“I have Three awesome books I truly enjoyed and was very impressed with.
The first is a new exciting book donated by an awesome new author, Shannon Symonds. It is directed at an LDS audience but is great for anyone, especially those who are familiar with abuse.”
Lu Ann of Rockin Book Reviews
Cannon Beach Gazette & Seaside Signal: Domestic violence and sex trafficking more prevalent than you think
by Eve Marx
“Last Tuesday evening I skipped book club to attend a program hosted by the Seaside Branch of the American Association of University Women held at Beach Books. The topic was domestic violence and sex crimes, subjects that have captured my journalistic interest for a very long time.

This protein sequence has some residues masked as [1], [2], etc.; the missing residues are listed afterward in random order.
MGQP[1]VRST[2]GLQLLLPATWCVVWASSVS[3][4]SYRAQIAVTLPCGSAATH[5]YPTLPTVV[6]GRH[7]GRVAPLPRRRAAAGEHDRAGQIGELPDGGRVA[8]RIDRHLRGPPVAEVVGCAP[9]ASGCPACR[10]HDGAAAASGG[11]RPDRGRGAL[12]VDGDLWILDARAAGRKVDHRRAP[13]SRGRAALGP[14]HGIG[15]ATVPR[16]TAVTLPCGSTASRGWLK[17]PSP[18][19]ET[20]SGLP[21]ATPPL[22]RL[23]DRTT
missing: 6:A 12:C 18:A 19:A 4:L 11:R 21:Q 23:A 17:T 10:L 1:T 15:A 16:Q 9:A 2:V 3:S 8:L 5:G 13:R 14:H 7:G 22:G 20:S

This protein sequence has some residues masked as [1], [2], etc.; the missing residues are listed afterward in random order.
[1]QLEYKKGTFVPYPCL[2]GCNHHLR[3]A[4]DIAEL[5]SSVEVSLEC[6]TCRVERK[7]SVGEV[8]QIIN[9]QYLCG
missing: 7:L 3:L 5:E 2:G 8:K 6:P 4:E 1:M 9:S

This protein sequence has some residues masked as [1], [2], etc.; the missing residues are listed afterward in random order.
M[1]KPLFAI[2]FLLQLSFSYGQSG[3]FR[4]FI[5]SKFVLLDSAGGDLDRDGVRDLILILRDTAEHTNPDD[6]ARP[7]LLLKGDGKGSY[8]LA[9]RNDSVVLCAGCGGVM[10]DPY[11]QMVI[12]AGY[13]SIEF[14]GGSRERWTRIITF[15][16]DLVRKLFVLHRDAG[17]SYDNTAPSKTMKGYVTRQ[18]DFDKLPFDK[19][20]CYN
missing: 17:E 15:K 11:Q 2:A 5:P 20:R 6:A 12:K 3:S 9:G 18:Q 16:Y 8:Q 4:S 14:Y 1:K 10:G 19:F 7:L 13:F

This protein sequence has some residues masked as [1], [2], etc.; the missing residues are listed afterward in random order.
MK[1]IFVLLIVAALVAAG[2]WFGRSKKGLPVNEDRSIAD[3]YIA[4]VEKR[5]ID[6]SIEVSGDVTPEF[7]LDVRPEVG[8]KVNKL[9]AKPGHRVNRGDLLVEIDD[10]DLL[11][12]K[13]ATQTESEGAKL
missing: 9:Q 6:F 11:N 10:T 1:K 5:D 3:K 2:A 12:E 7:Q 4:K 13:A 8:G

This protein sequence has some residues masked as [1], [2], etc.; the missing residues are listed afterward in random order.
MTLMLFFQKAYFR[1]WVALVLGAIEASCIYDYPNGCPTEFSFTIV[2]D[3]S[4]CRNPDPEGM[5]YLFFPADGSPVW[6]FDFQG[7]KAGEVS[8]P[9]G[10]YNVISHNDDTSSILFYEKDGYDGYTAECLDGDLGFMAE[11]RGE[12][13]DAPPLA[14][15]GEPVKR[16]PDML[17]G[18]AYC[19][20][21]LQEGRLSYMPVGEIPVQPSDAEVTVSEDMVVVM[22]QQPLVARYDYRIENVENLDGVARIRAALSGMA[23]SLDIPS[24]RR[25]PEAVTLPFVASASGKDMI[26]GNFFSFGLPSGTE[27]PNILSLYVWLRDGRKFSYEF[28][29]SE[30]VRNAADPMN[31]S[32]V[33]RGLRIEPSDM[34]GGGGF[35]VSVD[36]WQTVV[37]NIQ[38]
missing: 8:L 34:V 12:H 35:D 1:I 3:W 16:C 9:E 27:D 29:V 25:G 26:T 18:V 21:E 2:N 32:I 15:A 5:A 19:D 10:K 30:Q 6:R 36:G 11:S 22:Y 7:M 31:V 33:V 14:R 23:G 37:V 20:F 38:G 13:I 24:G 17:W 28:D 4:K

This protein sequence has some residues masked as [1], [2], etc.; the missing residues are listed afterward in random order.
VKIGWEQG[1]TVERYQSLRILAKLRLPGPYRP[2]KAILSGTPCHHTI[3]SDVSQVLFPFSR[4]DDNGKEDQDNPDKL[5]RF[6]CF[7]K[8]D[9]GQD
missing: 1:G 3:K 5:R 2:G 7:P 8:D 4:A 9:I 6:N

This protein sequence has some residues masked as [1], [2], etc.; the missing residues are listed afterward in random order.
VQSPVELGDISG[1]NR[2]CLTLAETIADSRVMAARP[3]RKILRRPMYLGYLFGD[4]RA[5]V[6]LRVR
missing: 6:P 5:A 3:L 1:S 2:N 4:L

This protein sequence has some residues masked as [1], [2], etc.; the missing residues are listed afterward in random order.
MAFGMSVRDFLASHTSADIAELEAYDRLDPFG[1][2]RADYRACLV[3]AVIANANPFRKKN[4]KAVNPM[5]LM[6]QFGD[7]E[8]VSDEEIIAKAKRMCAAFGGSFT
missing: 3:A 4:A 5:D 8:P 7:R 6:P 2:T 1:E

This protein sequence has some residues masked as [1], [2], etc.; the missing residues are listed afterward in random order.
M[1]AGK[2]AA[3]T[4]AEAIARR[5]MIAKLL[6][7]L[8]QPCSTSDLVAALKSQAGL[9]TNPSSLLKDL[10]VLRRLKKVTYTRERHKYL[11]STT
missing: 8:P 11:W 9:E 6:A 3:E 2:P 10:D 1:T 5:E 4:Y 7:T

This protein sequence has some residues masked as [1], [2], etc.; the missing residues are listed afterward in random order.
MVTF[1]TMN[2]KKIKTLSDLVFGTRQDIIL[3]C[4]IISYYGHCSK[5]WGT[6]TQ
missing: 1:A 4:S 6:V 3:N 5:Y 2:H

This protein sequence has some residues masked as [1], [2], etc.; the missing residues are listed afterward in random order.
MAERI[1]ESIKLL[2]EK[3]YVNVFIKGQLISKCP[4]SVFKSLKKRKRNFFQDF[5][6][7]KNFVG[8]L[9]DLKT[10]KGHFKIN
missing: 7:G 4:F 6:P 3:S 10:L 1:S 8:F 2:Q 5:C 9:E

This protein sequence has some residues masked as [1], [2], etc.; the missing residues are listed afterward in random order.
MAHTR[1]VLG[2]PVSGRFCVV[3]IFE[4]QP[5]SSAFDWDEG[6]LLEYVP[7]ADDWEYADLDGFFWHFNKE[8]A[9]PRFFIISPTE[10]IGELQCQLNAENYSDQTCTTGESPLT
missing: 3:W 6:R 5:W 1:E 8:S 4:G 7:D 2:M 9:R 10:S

The meeting was a “get-acquainted” get-together. Following opening remarks by Cindy Gould, AAUW’s local chapter president, Shannon Symonds, author of the novel, “Safe House” and part-time advocate of domestic and sexual assault victims. Symonds was joined by Seaside’s Mayor Jay Barber, an advisor for Shared Hope International, an organization dedicated to ending sex trafficking. ..”
Syndicated Articles by Shannon Symonds, Author
Here are a few pieces written from the heart for the heart.